Manley, S. et al. High-density mapping of single-molecule trajectories with photoactivated localization microscopy. Nat. Methods 5, 155-157

National Institute of Child Health and Human Development, National Institutes of Health, Bethesda, Maryland 20892, USA.
Nature Methods (Impact Factor: 32.07). 03/2008; 5(2):155-7. DOI: 10.1038/nmeth.1176
Source: PubMed

ABSTRACT We combined photoactivated localization microscopy (PALM) with live-cell single-particle tracking to create a new method termed sptPALM. We created spatially resolved maps of single-molecule motions by imaging the membrane proteins Gag and VSVG, and obtained several orders of magnitude more trajectories per cell than traditional single-particle tracking enables. By probing distinct subsets of molecules, sptPALM can provide insight into the origins of spatial and temporal heterogeneities in membranes.

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Available from: Suliana Manley, Jul 13, 2015
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    • "Recently, assays such as uPAINT [19] or sptPALM [20] have allowed the generation of hundreds of trajectories in a short amount of time and thereby opened the door to efficient and detailed mapping of interaction sites of membrane molecules with submembrane scaffolds and their functional characterization [5, 21–23]. "
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    ABSTRACT: Single particle tracking is a powerful tool to investigate the function of biological molecules by following their motion in space. However, the simultaneous tracking of two different species of molecules is still difficult to realize without compromising the length or density of trajectories, the localization accuracy or the simplicity of the assay. Here, we demonstrate a simple dual color single particle tracking assay using small, bright, high-affinity labeling via nanobodies of accessible targets with widely available instrumentation. We furthermore apply a ratiometric step-size analysis method to visualize differences in apparent membrane viscosity.
    06/2015; 3(2):1-8. DOI:10.1088/2050-6120/3/2/024001
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    • "This strictly limited the number of events that could be measured. This problem was eventually circumvented by tracking many temporally separated subsets of photoswitchable FP-tagged molecules in live-cell PALM experiments (sptPALM) (Hess et al., 2007; Manley et al., 2008). The high density of trajectories so obtained supplies enough statistical information to reconstruct high-resolution diffusion maps and infer distinct modes of diffusion. "
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    ABSTRACT: Observation of molecular processes inside living cells is fundamental to a quantitative understanding of how biological systems function. Specifically, decoding the complex behavior of single molecules enables us to measure kinetics, transport, and self-assembly at this fundamental level that is often veiled in ensemble experiments. In the past decade, rapid developments in fluorescence microscopy, fluorescence correlation spectroscopy, and fluorescent labeling techniques have enabled new experiments to investigate the robustness and stochasticity of diverse molecular mechanisms with high spatiotemporal resolution. This review discusses the concepts and strategies of structural and functional imaging in living cells at the single-molecule level with minimal perturbations to the specimen. Copyright © 2015 Elsevier Inc. All rights reserved.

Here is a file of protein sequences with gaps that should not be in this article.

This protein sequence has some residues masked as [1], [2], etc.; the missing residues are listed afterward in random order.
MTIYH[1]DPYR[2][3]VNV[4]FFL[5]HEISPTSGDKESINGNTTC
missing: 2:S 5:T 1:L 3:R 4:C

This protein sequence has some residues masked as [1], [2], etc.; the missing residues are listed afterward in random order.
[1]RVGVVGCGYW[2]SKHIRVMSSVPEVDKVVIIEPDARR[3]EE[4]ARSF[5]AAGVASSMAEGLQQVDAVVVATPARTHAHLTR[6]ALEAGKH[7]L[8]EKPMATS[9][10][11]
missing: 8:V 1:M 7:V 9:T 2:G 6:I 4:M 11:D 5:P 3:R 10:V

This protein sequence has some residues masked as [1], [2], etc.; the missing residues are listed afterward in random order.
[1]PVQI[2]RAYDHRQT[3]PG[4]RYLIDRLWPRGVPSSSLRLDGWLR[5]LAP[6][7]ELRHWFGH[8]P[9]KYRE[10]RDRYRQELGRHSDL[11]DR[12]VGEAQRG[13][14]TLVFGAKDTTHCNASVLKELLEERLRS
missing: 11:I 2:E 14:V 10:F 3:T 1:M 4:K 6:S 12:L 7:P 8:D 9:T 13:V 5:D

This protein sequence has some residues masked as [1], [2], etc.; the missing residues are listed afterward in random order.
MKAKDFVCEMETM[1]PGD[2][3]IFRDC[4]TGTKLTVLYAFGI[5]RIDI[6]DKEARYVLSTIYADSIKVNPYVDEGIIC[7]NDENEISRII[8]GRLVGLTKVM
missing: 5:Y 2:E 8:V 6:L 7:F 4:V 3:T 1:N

Molecular cell 05/2015; 58(4):644-659. DOI:10.1016/j.molcel.2015.02.033 · 14.02 Impact Factor
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    • "In the past decade, various super-resolution techniques aiming at breaking the diffraction barrier have been proposed [14−18], such as stimulated emission depletion microscopy (STED) [19] [20], saturated structured illumination microscopy (SSIM) [21] [22], photoactivated localization microscopy (PALM) [23] [24], stochastic optical reconstruction microscopy (STORM) [25] [26], bleaching/blinking-assisted localization microscopy (BaLM) [27], and super-resolution optical fluctuation imaging (SOFI) [28, 29]. It should be noted that as PALM and STORM are based on the localization of a wide-field image, 3D super-resolution imaging has to be implemented with sophisticated point spread function (PSF) modulation following data postprocessing , such as astigmatism [26] and double helix [30]. "
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    ABSTRACT: Three-dimensional imaging cannot be achieved easily using previously developed localization super-resolution techniques. Here, we present a three-dimensional multimodal sub-diffraction imaging technique with spinning-disk (SD) confocal microscopy called 3D-MUSIC, which not only has all the advantages of SD confocal microscopy, such as fast imaging speed, high signal-to-noise ratio, and optical-sectioning capability, but also extends its spatial resolution limit along all three dimensions. Both axial and lateral resolution can be improved simultaneously by virtue of the blinking/fluctuating nature of modified fluorescent probes, exemplified with the quantum dots. Further, super-resolution images with dual modality can be obtained through super-resolution optical fluctuation imaging (SOFI) and bleaching/blinking-assisted localization microscopy (BaLM). Therefore, fast super-resolution imaging can be achieved with SD-SOFI by capturing only 100 frames while SD-BaLM yields high-resolution imaging.
    Nano Research 05/2015; DOI:10.1007/s12274-015-0736-8 · 7.01 Impact Factor
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